Crude oil futures surged to a new all-time record of $59.50 a barrel this evening on the New York Mercantile Exchange, topping the high of $59.23 reached earlier today.

The momentum for oil prices has drawn in fresh speculative cash as well as fund buyers concerned about possible energy shortages during the fourth quarter, traders said.

London Brent futures rose 29 cents to $58.05 a barrel, having hit a peak of $58.58.

US contracts for the last four months of the year, when oil demand seasonally picks up in the northern hemisphere, all traded at $60 or above.

Analysts said that the main reasons for the continued momentum remain the same as they have been throughout the strong push up over the past month - the perception of a tight balance for the back end of this year in a market with limited slack.

Average prices so far this year are up over $10 a barrel despite almost flat-out pumping by the Organisation of Petroleum Exporting Countries.

The group's president said today that he would consult other member states on releasing an additional 500,000 barrels per day (bpd) of crude. But only Saudi Arabia has spare capacity and Riyadh says it cannot find buyers for more crude.

OPEC has said the key to bringing prices lower is to build more refining capacity rather than boosting crude supply.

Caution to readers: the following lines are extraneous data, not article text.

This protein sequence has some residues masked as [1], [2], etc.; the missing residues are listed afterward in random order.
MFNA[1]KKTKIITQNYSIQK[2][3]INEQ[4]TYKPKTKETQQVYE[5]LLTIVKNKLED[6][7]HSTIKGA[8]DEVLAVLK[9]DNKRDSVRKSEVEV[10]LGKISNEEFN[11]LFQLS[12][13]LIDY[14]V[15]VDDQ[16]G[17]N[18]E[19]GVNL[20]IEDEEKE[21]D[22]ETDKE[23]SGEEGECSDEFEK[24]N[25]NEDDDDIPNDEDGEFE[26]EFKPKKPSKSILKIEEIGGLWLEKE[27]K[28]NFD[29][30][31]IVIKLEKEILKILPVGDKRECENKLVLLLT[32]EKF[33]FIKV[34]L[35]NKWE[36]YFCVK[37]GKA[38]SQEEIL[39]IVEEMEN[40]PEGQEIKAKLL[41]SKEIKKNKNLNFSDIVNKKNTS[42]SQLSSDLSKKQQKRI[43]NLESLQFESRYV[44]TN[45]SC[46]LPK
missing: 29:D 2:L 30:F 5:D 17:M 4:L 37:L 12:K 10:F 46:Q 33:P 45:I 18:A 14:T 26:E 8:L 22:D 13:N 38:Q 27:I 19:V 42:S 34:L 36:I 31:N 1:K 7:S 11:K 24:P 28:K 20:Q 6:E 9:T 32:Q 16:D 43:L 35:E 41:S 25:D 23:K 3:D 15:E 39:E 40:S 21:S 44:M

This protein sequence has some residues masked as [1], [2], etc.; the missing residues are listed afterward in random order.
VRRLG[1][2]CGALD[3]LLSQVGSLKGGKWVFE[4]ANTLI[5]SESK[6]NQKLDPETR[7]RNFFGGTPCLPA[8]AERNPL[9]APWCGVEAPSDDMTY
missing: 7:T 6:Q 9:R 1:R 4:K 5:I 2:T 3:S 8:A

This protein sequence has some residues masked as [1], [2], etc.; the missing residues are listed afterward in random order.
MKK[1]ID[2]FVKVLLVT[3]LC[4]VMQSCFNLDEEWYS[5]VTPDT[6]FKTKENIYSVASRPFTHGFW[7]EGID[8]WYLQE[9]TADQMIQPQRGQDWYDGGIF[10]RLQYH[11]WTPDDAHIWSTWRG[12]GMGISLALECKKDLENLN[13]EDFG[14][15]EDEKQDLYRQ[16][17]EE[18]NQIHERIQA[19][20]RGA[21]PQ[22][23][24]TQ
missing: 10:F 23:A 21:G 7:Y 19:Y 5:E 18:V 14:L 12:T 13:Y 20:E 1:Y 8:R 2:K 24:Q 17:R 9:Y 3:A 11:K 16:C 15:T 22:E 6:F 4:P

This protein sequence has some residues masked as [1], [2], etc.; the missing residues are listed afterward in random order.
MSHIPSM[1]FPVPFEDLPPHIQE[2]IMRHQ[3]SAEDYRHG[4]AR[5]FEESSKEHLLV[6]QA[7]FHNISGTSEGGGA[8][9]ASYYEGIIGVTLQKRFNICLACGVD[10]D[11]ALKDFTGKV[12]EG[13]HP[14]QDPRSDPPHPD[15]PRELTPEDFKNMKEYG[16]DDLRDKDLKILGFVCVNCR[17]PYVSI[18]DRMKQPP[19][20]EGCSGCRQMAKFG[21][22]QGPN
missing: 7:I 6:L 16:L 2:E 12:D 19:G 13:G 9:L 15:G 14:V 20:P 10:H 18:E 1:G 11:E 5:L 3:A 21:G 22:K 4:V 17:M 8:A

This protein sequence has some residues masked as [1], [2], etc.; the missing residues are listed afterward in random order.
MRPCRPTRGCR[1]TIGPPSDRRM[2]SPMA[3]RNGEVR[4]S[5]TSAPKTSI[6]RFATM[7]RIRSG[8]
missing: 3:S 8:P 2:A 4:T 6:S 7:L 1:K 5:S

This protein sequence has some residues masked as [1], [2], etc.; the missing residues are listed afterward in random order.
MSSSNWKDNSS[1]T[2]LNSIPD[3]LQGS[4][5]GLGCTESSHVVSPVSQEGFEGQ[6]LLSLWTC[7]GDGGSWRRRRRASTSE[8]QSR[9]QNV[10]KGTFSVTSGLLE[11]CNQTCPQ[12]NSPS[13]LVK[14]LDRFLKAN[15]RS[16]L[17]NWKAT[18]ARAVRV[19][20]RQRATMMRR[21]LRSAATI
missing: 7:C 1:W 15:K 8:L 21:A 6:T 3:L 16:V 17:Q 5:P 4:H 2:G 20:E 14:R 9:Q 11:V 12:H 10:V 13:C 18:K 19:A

Oil has set new highs following evidence last week that high prices have failed so far to make a dent in US fuel demand, particularly for distillates including diesel.

While crude inventories are close to six-year highs, stocks of diesel and heating oil are low by historic standards. US demand over the past four weeks was 6.5% higher than a year earlier, more than twice the growth in petrol.

Meanwhile, a report from a leading energy think-tank says the Organisation of Petroleum Exporting Countries (OPEC) has lost its credibility as a guarantor of oil price stability.

In its monthly report, the Centre for Global Energy Studies (CGES) said OPEC's claims that it was doing all it could to ease oil prices 'are starting to sound rather hollow'.